Had she achieved anything? I ask Gilbert School board member Elaine Morrison.
"You're here," she answers.
She had me. I was here at the Gilbert Historical Museum at 10 S. Gilbert Road and it was because of her that I was here at the museum.
At the school board's Nov. 4 meeting, the board handed Morrison a defeat and voted to reconsider naming the district's fifth and newest high school Campo Verde.
"I think a trip to the Gilbert Historical Museum might be in order to get a sense of what it used to be like out here," Morrison said.
Morrison had championed the name and initially won the board's support, but that support evaporated as critics mobilized.
The name was confusing. It wasn't representative of the area. It was, well, Spanish and that makes it un-American. (OK, I don't know if anybody actually said that in public, but you know that's what some are thinking.)
So I make the trip and join Morrison, museum executive director Kayla Kolar and Dale Hallock, a former mayor of Gilbert and town historian.
In 1920, one third of the population of Gilbert was Mexican, Hallock says.
That was when Gilbert was a small town surrounded by green alfalfa fields.
At the time, the school was integrated, but that changed in 1927 when the Mexican School was created.
Kolar and Hallock show me pictures of the students at the Mexican School and a display on 44 Mexican-American families who joined Anglo farmers from the Midwest and Canada to build the town of Gilbert.
The Morrison family is one of those pioneering families.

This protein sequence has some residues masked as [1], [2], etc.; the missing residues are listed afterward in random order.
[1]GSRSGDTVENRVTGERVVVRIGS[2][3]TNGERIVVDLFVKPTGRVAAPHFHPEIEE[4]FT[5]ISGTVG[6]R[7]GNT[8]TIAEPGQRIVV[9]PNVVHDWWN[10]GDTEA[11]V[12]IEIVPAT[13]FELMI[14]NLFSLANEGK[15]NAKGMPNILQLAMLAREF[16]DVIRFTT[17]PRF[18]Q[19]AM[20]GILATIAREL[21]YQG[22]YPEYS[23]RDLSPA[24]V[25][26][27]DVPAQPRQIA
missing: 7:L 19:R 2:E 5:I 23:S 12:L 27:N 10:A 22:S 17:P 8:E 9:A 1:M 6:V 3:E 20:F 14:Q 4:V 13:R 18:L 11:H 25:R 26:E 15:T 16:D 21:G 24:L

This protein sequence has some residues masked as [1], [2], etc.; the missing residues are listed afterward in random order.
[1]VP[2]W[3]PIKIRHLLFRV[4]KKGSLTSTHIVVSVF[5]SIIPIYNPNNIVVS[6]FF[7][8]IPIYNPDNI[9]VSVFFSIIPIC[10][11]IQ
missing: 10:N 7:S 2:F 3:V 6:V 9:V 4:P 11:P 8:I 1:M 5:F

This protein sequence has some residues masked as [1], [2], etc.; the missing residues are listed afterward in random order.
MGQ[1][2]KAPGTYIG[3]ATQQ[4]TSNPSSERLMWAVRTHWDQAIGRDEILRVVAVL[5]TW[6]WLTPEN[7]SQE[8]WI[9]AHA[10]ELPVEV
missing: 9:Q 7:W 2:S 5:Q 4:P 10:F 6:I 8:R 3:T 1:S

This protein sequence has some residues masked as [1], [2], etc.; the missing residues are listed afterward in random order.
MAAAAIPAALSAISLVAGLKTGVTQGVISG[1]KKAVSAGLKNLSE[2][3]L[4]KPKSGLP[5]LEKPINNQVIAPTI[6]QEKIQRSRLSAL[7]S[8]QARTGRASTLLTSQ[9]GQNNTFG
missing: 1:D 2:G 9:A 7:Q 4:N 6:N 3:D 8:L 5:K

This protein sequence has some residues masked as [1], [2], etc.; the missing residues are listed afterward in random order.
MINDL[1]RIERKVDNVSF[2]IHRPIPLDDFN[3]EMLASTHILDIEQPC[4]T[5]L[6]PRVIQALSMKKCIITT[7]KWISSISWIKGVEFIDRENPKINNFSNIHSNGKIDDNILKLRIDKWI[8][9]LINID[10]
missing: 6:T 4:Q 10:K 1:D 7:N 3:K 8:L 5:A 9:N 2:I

So Elaine Morrison saw the name Campo Verde as a way of honoring Gilbert's past and sharing the history of Gilbert with the students who will attend the school.
By the way, if you are Spanish-impaired like me, Campo Verde means green field.
Gilbert already has a Greenfield Elementary School and a Greenfield Junior High School. What does it matter if there is also a high school named Greenfield, or Campo Verde?
Apparently a lot to some people.
"People have written in e-mail what I never would have imagined," says Morrison.
Morrison does not seem angry about the backlash and the board's reversal on the name.
Disappointed and philosophical are on my short list of adjectives for describing her demeanor.
In part she attributes the backlash to "no sense of place" for the thousands of families that swelled Gilbert's population in this decade alone.
To them, she says Gilbert is a "mall, freeway and swimming pool in the backyard."
She also addresses the discomfort some have with the Spanish name by pointing out that English has been absorbing words from other languages since 1066 when the Normans of France and Anglo-Saxons forced two very different languages to integrate on one tiny island.
No doubt about that. The word "mesquite" didn't come over on the Mayflower, nor did "Mesa" nor did "vista," and so on.
However it ends, the debate, Morrison says, has been a teaching moment.
"In this case, a win comes to the community learning something about itself - engaging in the activity of self-reflection and coming out different (maybe only slightly) on the other side."
It also has been a learning moment, and one lesson learned by Morrison is that "there is a lot more work to be done in our Character Counts program."
"The lesson some community members would teach is simply wrong, so I will push back against bigotry."
I didn't like the name "Campo Verde" when I first heard. No reason, other than its unfamiliarity to my Anglo ears. But I learned something about Gilbert from Morrison and the museum and now see things her way.
I also learned something about Morrison's character that I can't help but admire.
Jim Ripley is executive editor of the Tribune. Contact him at firstname.lastname@example.org or (480) 898-6546.